Andrei Tarkovsky once labeled Stanley Kubrick's 2001: A Space Odyssey as a "phony" film with "only pretensions to truth." The Russian director's own sci-fi epic Solaris came out just four years after Kubrick's, and the similarities between the two are pretty glaring. Both hallucinatory, both focused on the isolation of man and his place within the greater ethereal sphere of the universe.
Video editor Vugar Efendi's latest essay provides us with not only a side-by-side comparison of the space ship designs in 2001 and Solaris, but how "to some extent, they share the same philosophical and thematic undertones in their filmography." Take a look below:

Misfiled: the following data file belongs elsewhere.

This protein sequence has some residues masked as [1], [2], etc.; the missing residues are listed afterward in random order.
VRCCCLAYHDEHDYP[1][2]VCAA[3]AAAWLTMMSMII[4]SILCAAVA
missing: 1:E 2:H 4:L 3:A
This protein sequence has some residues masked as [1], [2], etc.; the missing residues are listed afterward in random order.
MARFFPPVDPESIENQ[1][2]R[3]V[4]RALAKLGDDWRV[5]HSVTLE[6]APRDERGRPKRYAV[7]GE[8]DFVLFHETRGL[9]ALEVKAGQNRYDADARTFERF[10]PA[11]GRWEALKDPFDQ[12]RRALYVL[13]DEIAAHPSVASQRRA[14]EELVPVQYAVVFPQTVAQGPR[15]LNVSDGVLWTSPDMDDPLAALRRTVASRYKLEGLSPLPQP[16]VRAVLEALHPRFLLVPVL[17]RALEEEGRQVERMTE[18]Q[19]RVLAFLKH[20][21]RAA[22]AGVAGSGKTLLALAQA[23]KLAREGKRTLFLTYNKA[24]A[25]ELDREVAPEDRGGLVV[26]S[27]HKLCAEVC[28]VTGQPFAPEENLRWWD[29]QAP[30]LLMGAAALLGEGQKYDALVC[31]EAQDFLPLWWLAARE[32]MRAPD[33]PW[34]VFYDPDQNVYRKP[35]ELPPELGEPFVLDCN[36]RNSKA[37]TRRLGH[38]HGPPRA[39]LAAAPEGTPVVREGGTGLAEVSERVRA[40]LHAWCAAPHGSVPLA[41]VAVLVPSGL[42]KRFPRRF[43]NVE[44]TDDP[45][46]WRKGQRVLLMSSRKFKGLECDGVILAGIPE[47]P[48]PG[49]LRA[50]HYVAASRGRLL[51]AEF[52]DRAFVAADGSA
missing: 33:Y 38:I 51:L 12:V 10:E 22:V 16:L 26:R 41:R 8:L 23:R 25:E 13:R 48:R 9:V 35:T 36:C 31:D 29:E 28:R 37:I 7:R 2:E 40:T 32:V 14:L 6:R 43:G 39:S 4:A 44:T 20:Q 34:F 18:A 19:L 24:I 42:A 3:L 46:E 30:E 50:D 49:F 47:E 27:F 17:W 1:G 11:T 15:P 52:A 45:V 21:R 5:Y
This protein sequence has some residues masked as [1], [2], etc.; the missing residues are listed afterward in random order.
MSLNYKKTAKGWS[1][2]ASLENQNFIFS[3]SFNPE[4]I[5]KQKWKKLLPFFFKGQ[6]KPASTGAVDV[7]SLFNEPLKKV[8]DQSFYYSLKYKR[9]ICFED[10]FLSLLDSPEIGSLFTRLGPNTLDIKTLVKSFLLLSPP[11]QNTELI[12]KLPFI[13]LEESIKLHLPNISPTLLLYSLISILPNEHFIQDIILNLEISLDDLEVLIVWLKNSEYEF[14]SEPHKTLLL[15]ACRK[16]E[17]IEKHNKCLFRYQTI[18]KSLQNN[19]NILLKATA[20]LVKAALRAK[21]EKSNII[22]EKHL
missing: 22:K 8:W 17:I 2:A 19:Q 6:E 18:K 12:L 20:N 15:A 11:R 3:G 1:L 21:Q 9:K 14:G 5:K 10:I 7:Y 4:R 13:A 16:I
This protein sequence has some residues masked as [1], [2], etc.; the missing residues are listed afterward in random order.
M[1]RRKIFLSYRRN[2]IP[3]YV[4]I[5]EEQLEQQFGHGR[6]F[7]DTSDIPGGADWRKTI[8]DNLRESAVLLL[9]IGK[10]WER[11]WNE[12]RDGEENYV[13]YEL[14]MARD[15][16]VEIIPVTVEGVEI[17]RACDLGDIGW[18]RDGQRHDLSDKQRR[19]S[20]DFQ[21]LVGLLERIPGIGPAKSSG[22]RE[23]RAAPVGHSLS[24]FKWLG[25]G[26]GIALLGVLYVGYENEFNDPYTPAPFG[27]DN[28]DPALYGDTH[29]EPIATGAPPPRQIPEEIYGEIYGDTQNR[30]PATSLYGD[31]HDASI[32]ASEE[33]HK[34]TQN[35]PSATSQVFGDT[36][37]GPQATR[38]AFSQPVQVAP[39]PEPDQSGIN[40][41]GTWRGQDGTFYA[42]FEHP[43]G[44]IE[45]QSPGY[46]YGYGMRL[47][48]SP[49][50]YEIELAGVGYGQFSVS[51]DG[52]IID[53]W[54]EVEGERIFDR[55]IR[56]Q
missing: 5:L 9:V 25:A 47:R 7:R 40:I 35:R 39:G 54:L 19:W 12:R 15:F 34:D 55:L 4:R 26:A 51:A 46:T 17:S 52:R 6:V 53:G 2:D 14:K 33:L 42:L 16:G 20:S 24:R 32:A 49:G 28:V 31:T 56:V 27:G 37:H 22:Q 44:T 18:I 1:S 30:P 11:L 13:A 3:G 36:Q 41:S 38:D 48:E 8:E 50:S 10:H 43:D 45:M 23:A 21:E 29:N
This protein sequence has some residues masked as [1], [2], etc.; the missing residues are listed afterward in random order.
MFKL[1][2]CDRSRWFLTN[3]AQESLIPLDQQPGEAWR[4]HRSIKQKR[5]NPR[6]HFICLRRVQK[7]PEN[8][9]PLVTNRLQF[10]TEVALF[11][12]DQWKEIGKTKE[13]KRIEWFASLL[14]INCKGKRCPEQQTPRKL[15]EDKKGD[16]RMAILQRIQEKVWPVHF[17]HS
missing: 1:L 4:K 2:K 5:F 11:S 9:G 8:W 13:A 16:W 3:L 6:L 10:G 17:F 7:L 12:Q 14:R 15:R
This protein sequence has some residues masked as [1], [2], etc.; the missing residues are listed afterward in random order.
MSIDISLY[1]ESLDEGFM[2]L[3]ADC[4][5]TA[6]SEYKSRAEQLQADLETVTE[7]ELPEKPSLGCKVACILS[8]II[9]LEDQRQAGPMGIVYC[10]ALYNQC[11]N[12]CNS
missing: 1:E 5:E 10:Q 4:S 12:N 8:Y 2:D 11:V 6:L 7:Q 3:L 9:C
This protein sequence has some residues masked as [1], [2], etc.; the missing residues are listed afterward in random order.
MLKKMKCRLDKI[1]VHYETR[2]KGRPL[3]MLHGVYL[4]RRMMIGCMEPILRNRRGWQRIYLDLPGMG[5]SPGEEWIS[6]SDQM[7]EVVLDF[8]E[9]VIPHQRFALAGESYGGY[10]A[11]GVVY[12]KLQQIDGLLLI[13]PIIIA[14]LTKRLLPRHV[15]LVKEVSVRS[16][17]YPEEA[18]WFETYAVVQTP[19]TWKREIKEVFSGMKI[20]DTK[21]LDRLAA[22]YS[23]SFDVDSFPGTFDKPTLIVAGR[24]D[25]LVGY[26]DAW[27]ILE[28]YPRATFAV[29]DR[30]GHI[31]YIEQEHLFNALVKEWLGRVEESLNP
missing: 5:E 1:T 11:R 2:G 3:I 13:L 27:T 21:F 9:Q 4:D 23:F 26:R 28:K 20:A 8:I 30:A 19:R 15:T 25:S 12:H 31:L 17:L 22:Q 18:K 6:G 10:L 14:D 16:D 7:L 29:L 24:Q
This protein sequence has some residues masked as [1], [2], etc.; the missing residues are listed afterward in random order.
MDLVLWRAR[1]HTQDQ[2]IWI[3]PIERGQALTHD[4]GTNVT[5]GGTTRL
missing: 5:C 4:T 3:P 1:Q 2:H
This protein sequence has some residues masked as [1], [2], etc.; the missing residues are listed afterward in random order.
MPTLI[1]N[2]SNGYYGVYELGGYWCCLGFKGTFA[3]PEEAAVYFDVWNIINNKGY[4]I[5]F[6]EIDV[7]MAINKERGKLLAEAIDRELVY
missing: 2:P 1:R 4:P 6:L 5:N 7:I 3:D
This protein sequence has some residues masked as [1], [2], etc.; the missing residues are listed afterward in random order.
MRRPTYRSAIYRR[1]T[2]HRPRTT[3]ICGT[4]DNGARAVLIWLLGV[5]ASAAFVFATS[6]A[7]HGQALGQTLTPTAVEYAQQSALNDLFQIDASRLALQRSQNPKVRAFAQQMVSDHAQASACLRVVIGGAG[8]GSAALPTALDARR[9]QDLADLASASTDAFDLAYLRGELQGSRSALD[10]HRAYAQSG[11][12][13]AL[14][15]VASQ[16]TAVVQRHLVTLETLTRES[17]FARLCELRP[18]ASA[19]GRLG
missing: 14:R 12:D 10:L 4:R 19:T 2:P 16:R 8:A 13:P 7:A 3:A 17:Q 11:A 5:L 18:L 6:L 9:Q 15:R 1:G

One of the only themes that didn't appear to be mutual was respect for each other's work. While Kubrick claims to have appreciated Solaris, some critics have gone so far as to say that Tarkovsky intentionally made his sci-fi in an attempt to outdo 2001.
In my humble opinion, a little competition between filmmakers never hurt anyone, especially when we're talking about two of the greatest filmmakers to have set an eye behind glass. Audiences living in the sixties and seventies were lucky enough to have both these directors releasing films at the same time. No doubt, despite denials from either camp, their work influenced each other, as it rightfully should have.